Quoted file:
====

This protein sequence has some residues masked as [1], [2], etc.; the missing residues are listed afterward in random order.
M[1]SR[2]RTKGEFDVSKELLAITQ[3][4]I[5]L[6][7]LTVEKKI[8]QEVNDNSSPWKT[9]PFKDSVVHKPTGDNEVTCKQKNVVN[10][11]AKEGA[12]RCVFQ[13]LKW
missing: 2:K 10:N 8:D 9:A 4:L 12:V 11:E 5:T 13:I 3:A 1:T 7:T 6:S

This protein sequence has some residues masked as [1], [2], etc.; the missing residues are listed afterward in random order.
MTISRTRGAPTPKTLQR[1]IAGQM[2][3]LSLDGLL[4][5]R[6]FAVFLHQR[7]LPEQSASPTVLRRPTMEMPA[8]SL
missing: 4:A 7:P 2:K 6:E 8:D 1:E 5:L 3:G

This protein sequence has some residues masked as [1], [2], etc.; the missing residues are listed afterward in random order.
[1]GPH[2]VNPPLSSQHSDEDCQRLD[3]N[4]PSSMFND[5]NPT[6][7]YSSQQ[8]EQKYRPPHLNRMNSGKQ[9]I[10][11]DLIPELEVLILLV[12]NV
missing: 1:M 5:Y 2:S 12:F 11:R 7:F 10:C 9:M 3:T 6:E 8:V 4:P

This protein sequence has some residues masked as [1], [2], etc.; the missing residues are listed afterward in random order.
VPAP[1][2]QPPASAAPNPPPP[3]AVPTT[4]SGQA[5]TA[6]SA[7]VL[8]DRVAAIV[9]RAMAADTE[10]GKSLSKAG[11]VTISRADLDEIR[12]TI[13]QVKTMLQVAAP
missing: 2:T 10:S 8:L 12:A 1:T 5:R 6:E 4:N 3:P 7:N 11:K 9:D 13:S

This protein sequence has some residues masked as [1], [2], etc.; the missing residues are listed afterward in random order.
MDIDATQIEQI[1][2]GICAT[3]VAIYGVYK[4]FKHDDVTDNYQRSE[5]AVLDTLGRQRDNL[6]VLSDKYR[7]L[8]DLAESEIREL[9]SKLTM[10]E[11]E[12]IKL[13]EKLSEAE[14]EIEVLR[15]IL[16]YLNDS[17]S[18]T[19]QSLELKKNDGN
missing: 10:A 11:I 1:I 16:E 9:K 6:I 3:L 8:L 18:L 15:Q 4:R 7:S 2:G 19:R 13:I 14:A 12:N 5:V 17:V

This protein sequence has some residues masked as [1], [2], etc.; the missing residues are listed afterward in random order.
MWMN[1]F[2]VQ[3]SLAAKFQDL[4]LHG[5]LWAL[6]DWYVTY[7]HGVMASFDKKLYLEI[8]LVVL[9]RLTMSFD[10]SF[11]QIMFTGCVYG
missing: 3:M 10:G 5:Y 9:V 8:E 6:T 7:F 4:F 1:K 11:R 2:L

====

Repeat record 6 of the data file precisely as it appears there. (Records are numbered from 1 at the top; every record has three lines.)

This protein sequence has some residues masked as [1], [2], etc.; the missing residues are listed afterward in random order.
MWMN[1]F[2]VQ[3]SLAAKFQDL[4]LHG[5]LWAL[6]DWYVTY[7]HGVMASFDKKLYLEI[8]LVVL[9]RLTMSFD[10]SF[11]QIMFTGCVYG
missing: 3:M 10:G 5:Y 9:V 8:E 6:T 7:F 4:F 1:K 11:R 2:L